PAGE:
Quick & easy beurre blanc

Beurre Blanc

Serves 6

  • ½ shallot , or ½ a small white onion, finely chopped

  • 1 small glass dry white wine, (150ml)

  • 2 tablespoons white wine vinegar

  • 250 g butter

First of all, fill a vacuum flask with boiling water from the kettle. Put the shallot or onion, wine and vinegar in a small saucepan and boil down by three quarters. While it's reducing, cut the butter up into chunks – some small, some a little larger. When the liquid's reduced, empty the flask and pour the wine and vinegar mix into it (through a sieve if you don't want the onion pieces in the finished sauce).



Drop all the butter in on top of it and screw the lid on. Shake the flask vigorously for about a minute – all the butter will melt and merge with the wine and vinegar to make a lovely buttery sauce.



Add a little salt if it needs it and keep the lid screwed on until you're ready to serve. Give it a little shake before your pour.

Nutritional Information

Quick & easy beurre blanc

My speedy way to rustle up the classic French sauce

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Let's hear it for an easy beurre blanc! This one shakes things up, quite literally
Serves 6
15m
Super easy
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Method

This is a classic French sauce I spent ages making when I was a trainee chef. Making it used to be a pain in the arse, but I've come up with the solution...

First of all, fill a vacuum flask with boiling water from the kettle. Put the shallot or onion, wine and vinegar in a small saucepan and boil down by three quarters. While it's reducing, cut the butter up into chunks – some small, some a little larger. When the liquid's reduced, empty the flask and pour the wine and vinegar mix into it (through a sieve if you don't want the onion pieces in the finished sauce).

Drop all the butter in on top of it and screw the lid on. Shake the flask vigorously for about a minute – all the butter will melt and merge with the wine and vinegar to make a lovely buttery sauce.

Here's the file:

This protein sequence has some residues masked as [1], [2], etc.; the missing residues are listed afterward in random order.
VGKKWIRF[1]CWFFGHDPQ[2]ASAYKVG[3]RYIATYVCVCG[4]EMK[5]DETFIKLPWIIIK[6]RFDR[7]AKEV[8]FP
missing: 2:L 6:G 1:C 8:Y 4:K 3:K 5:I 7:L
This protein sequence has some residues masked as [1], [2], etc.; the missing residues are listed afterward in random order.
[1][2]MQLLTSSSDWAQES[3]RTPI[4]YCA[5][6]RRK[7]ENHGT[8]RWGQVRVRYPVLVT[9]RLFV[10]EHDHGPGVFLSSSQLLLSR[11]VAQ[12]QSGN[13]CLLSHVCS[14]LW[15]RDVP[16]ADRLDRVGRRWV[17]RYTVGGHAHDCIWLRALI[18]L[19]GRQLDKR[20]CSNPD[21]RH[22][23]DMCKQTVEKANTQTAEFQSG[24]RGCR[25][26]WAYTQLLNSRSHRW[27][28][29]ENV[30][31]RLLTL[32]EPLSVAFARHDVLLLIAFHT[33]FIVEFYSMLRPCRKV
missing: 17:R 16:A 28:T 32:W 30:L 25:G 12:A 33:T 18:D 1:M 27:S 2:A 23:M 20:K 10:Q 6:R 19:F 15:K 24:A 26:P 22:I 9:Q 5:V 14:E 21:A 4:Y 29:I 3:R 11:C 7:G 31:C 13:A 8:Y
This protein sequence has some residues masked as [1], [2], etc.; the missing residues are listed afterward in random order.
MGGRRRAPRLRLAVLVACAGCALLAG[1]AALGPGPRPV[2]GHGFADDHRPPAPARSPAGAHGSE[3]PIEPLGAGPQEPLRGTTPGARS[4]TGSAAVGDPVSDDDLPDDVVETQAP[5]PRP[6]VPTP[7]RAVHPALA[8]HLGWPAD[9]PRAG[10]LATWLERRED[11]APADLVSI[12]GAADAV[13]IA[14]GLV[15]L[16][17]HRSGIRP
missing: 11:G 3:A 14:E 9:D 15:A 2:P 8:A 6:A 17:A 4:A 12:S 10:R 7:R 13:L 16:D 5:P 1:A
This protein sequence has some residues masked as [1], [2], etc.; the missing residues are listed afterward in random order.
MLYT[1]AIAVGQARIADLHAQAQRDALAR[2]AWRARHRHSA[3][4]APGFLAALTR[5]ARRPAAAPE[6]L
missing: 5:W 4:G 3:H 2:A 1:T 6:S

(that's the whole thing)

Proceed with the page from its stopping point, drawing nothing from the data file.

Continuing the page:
Add a little salt if it needs it and keep the lid screwed on until you're ready to serve. Give it a little shake before your pour.

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Nutritional Information Amount per serving:

Calories

Calories are just a unit of energy. If you eat more than you use you can gain weight, or lose it if you don't eat enough. How much you need depends on your weight, gender and how active you are, but it's around 2,000 a day.

Carbs

Carbs are a great source of energy and, excluding foods such as potatoes, are made from grains - like bread, pasta and cereal. We all need carbs, but try to make them all wholegrain by sticking to brown bread, rice and pasta - they are much more nutritious.

Sugar

We all deserve a treat sometimes, but try to limit your sugar intake. Most of your sugar should come from raw fruit and milk, because they give us lots of nutrients too. Always check food labels so you know how much sugar you're eating.

Fat

We all need to eat a small amount of fat because it protects our organs and helps us grow. But we need to be careful about how much fat we eat and what kinds of fat, because in higher levels it's associated with weight gain, diabetes, cancer and heart disease.

Saturates

Saturated or "bad fats" are in beef, pork, chicken skin, butter, cream and cheese. Too much can be bad for our heart and cholesterol levels, but unsaturated or "good fats" in fish, nuts, avocados and some oils can help keep our hearts healthy if eaten in moderation.

Protein

Protein helps our muscles to grow and repair, as well as providing you with essential amino acids. When it comes to protein, try to eat leaner sources such as chicken and fish or non-meat sources such as eggs, dairy, beans, nuts, seeds, tofu and pulses.
  • Calories 331
    17%
  • Carbs 1.1g
    0%
  • Sugar 0.9g 1%
  • Fat 34.3g 49%
  • Saturates 21.7g 108%
  • Protein 0.4g 1%
Of an adult's reference intake

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BUYING SUSTAINABLY SOURCED FISH

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Buying sustainably sourced fish means buying fish that has been caught without endangering the levels of fish stocks and with the protection of the environment in mind. Wild fish caught in areas where stocks are plentiful are sustainably sourced, as are farmed fish that are reared on farms proven to cause no harm to surrounding seas and shores.

When buying either wild or farmed fish, ask whether it is sustainably sourced. If you're unable to obtain this information, don't be afraid to shop elsewhere – only by shopping sustainably can we be sure that the fantastic selection of fish we enjoy today will be around for future generations.

For further information about sustainably sourced fish, please refer to the useful links below:

Marine Stewardship Council
http://www.msc.org/

Fish Online
http://www.fishonline.org

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  • ½ shallot , or ½ a small white onion, finely chopped

  • 1 small glass dry white wine, (150ml)

  • 2 tablespoons white wine vinegar

  • 250 g butter